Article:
Fifty years ago today, a remarkable group of men and women assembled on the steps of the Lincoln Memorial with a simple request: equality for all Americans.
In the intervening half-century, we've made some notable advances toward that goal, some so notable (Hi, Mr. President!--waves) that we are told we've achieved the Dream envisioned there: a "post-racial" country, where all have the same chance to achieve and where the colors of skins are invisible, the content of characters being the only thing which determine our lives.
Such a beautiful vision, such a hopeful thought. It so much should be true that we want to convince ourselves it is true.
Then, as always, someone comes along to harsh the buzz.
This week, it's Dustin Cable at University of Virginia's Weldon Cooper Center for Public Service, who has taken data from the 2010 census and created a map of the United States composed of 308,745,538 dots, one for each of us, color-coded by, well, "color."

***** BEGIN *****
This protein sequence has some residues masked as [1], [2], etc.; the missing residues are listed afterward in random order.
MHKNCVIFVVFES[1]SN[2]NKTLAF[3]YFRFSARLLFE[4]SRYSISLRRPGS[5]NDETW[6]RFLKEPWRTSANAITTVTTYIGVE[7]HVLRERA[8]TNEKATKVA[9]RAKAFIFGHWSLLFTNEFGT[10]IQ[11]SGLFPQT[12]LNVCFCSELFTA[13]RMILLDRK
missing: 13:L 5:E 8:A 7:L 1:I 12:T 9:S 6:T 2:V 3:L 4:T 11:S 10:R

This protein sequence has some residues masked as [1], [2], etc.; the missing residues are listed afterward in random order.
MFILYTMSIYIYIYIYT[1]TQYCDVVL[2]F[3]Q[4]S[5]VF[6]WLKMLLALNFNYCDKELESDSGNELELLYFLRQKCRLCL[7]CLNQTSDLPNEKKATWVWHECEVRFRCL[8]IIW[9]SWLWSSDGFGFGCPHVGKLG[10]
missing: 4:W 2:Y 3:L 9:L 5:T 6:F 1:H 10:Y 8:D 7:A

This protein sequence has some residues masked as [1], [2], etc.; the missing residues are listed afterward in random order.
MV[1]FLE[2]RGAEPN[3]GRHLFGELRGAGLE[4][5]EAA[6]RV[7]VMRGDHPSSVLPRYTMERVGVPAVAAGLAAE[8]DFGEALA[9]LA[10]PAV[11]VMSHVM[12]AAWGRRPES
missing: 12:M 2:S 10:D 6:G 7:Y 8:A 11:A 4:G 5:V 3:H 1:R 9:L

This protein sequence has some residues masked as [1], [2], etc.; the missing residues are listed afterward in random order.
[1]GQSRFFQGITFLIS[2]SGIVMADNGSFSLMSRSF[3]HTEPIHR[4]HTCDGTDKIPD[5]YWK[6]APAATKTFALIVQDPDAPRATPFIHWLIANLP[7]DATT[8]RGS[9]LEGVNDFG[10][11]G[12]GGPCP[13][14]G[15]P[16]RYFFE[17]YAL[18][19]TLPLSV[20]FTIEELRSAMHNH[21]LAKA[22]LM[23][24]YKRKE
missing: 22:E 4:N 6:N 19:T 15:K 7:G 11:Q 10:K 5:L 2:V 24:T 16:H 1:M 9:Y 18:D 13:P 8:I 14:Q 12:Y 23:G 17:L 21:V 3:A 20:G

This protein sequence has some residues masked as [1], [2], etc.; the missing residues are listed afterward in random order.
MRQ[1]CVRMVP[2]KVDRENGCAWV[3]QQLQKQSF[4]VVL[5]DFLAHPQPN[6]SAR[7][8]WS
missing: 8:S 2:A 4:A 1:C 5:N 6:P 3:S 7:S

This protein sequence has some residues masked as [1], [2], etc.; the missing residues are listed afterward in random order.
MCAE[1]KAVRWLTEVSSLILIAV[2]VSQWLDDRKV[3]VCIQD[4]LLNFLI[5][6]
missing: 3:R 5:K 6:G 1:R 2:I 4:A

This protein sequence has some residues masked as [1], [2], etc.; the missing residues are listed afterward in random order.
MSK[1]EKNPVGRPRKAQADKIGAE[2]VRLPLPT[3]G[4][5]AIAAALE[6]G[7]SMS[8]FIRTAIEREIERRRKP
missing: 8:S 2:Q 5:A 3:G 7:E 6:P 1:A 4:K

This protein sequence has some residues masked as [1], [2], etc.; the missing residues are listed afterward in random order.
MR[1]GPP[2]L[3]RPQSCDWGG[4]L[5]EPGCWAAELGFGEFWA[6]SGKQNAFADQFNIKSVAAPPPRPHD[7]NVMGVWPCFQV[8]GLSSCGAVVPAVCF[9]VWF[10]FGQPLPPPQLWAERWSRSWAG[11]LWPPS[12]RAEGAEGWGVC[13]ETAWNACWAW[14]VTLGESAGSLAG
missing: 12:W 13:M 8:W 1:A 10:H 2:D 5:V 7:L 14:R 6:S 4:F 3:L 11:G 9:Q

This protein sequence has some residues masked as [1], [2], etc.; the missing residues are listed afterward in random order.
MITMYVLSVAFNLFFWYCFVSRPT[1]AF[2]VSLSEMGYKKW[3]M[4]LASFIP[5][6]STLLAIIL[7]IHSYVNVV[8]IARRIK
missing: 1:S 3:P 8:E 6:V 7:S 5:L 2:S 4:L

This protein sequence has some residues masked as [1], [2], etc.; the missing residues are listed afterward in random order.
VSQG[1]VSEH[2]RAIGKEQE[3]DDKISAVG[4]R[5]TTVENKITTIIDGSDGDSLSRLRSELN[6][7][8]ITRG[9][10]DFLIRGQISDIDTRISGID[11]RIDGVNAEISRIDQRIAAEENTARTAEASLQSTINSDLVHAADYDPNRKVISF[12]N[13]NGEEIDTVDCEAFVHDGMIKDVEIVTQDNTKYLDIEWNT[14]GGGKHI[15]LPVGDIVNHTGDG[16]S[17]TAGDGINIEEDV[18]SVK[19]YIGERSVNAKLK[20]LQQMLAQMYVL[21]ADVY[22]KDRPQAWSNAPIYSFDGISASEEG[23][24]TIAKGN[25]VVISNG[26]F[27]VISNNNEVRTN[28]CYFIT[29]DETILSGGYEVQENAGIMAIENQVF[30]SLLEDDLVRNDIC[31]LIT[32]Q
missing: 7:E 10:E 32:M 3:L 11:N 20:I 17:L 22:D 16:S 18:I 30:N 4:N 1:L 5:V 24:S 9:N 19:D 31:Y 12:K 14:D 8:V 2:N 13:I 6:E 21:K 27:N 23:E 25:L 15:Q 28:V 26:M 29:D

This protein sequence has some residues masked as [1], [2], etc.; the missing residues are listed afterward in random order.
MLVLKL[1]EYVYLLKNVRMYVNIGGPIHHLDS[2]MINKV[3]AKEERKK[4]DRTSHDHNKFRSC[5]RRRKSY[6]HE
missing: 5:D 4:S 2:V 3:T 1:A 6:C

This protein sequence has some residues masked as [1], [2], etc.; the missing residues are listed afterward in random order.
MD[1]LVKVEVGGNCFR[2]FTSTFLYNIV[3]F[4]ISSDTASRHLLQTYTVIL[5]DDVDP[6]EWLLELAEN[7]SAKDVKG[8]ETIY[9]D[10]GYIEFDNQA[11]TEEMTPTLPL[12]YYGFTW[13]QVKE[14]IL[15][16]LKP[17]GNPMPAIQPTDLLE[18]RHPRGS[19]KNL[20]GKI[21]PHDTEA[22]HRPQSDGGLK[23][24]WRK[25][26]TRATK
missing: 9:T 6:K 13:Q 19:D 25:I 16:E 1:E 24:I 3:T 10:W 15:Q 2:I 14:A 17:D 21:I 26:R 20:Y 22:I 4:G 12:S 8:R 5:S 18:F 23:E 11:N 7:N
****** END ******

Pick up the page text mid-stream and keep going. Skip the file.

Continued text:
A brief glance at just about any city on this map will inform you that, far from being post-racial, we are nearly as segregated by the fiction we call "race" as we have ever been. B-ham's "Hill" is as clear in "color" as it would be on a USGS topo map. Detroit's 8 Mile could be seen from space if people would paint their houses to match their skins.
Even my own beloved New Orleans, a place where I see people living chockablock with others much different from themselves, is starkly segregated when seen in actual data rather than wishful anecdotes.
I know we've made great strides since that day in 1963. But Cable's map unassailably demonstrates, we are still a nation divided and, as such, will have a damned hard time standing.